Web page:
5.
Radiol Med ; 126(10): 1273-1281, 2021 Oct.
Article in English | MEDLINE | ID: covidwho-1305169

ABSTRACT

PURPOSE: The aim of the study was to prospectively evaluate the agreement between chest magnetic resonance imaging (MRI) and computed tomography (CT) and to assess the diagnostic performance of chest MRI relative to that of CT during the follow-up of patients recovered from coronavirus disease 2019. MATERIALS AND METHODS: Fifty-two patients underwent both follow-up chest CT and MRI scans, evaluated for ground-glass opacities (GGOs), consolidation, interlobular septal thickening, fibrosis, pleural indentation, vessel enlargement, bronchiolar ectasia, and changes compared to prior CT scans. DWI/ADC was evaluated for signal abnormalities suspicious for inflammation. Agreement between CT and MRI was assessed with Cohen's k and weighted k. Measures of diagnostic accuracy of MRI were calculated. RESULTS: The agreement between CT and MRI was almost perfect for consolidation (k = 1.00) and change from prior CT (k = 0.857); substantial for predominant pattern (k = 0.764) and interlobular septal thickening (k = 0.734); and poor for GGOs (k = 0.339), fibrosis (k = 0.224), pleural indentation (k = 0.231), and vessel enlargement (k = 0.339). Meanwhile, the sensitivity of MRI was high for GGOs (1.00), interlobular septal thickening (1.00), and consolidation (1.00) but poor for fibrotic changes (0.18), pleural indentation (0.23), and vessel enlargement (0.50) and the specificity was overall high. DWI was positive in 46.0% of cases. CONCLUSIONS: The agreement between MRI and CT was overall good. MRI was very sensitive for GGOs, consolidation and interlobular septal thickening and overall specific for most findings. DWI could be a reputable imaging biomarker of inflammatory activity.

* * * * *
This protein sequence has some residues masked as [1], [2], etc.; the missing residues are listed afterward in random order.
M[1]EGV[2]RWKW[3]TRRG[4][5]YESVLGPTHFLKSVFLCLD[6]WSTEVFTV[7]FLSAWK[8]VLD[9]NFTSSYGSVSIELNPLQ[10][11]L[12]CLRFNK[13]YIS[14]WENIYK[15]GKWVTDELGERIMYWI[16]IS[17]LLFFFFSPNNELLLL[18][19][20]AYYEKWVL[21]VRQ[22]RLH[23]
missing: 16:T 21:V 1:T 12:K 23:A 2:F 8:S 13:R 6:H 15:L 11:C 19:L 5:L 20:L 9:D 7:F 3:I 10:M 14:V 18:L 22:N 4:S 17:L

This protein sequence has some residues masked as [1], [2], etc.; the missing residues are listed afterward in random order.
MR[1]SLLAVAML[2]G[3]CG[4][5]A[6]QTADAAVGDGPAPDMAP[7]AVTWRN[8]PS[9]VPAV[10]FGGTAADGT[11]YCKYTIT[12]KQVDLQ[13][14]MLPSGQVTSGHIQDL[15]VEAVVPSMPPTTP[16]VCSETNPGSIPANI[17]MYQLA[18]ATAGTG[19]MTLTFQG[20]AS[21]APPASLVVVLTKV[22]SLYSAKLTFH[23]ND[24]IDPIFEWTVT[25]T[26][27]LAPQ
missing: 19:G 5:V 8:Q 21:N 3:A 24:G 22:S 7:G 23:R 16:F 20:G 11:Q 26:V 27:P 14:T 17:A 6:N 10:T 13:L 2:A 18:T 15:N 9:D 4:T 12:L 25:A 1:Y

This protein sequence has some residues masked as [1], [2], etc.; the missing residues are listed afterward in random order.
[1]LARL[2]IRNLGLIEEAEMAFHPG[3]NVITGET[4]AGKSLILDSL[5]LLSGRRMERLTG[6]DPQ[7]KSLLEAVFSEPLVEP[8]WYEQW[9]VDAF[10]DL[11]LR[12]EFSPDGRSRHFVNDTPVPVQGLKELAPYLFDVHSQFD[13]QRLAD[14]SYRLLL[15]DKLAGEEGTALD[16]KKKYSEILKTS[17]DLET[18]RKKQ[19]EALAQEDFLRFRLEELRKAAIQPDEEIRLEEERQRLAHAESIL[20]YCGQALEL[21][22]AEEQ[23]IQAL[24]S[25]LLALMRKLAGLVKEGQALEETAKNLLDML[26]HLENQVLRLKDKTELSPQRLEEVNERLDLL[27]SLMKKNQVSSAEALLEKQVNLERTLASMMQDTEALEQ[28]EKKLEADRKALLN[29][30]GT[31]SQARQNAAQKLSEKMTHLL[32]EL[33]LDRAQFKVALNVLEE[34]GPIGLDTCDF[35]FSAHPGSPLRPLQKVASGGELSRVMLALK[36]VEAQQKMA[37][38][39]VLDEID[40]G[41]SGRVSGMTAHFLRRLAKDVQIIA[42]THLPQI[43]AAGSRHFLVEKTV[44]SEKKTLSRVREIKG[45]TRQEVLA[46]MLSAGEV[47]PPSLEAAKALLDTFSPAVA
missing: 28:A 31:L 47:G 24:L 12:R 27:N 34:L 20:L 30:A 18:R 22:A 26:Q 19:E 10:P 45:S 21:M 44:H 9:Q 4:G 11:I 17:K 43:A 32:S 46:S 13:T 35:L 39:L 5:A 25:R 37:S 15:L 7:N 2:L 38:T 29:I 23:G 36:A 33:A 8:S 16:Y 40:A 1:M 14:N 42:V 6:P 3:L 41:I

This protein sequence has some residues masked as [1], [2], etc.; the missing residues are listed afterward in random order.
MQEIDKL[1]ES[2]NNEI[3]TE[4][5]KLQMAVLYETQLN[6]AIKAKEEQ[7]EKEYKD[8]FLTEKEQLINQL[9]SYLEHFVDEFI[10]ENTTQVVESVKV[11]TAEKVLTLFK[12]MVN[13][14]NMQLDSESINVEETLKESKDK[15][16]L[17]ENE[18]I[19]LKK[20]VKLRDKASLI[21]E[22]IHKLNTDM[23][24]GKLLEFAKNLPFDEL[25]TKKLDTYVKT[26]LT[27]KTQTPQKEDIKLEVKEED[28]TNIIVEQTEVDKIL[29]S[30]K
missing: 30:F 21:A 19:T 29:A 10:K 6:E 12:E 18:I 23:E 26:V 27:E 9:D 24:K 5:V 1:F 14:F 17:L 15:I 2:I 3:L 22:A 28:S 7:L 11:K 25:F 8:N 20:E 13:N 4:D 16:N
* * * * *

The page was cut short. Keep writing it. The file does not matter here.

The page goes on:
Subject(s)
COVID-19/complications , Inflammation/diagnostic imaging , Inflammation/etiology , Magnetic Resonance Imaging/methods , Tomography, X-Ray Computed/methods , Aged , COVID-19/physiopathology , Cohort Studies , Cross-Sectional Studies , Female , Follow-Up Studies , Humans , Inflammation/physiopathology , Lung/diagnostic imaging , Lung/physiopathology , Male , Middle Aged , Prospective Studies , Reproducibility of Results , SARS-CoV-2
6.
Int J Cardiol ; 339: 235-242, 2021 09 15.
Article in English | MEDLINE | ID: covidwho-1293831

ABSTRACT

BACKGROUND: Cardiovascular disease (CVD) can occur in COVID-19 and has impact on clinical course. Data on CVD prevalence in hospitalized COVID-19 patients and sequelae in survivors is limited. Aim of this prospective study carried out on consecutive unselected COVID-19 population, was to assess: 1) CVD occurrence among hospitalized COVID-19 patients, 2) persistence or new onset of CVD at one-month and one-year follow-up. METHODS: Over 30 days n = 152 COVID-19 patients underwent cardiovascular evaluation. Standard electrocardiogram (ECG), Troponin and echocardiography were integrated by further tests when indicated. Medical history, arterial blood gas, blood tests, chest computed tomography and treatment were recorded. CVD was defined as the occurrence of a new condition during the hospitalization for COVID-19. Survivors attended a one-month follow-up visit and a one-year telephone follow-up. RESULTS: Forty-two patients (28%) experienced a wide spectrum of CVD with acute myocarditis being the most frequent. Death occurred in 32 patients (21%) and more frequently in patients who developed CVD (p = 0.032). After adjustment for confounders, CVD was independently associated with death occurrence. At one-month follow-up visit, 7 patients (9%) presented persistent or delayed CVD. At one-year telephone follow-up, 57 patients (48%) reported persistent symptoms. CONCLUSION: Cardiovascular evaluation in COVID-19 patients is crucial since the occurrence of CVD in hospitalized COVID-19 patients is common (28%), requires specific treatment and increases the risk of in-hospital mortality. Persistence or delayed presentation of CVD at 1-month (9%) and persistent symptoms at 1-year follow-up (48%) suggest the need for monitoring COVID-19 survivors.


Subject(s)
COVID-19 , Myocarditis , Follow-Up Studies , Hospitals , Humans , Prospective Studies , SARS-CoV-2
7.
J Cardiovasc Magn Reson ; 23(1): 68, 2021 06 10.
Article in English | MEDLINE | ID: covidwho-1262508

ABSTRACT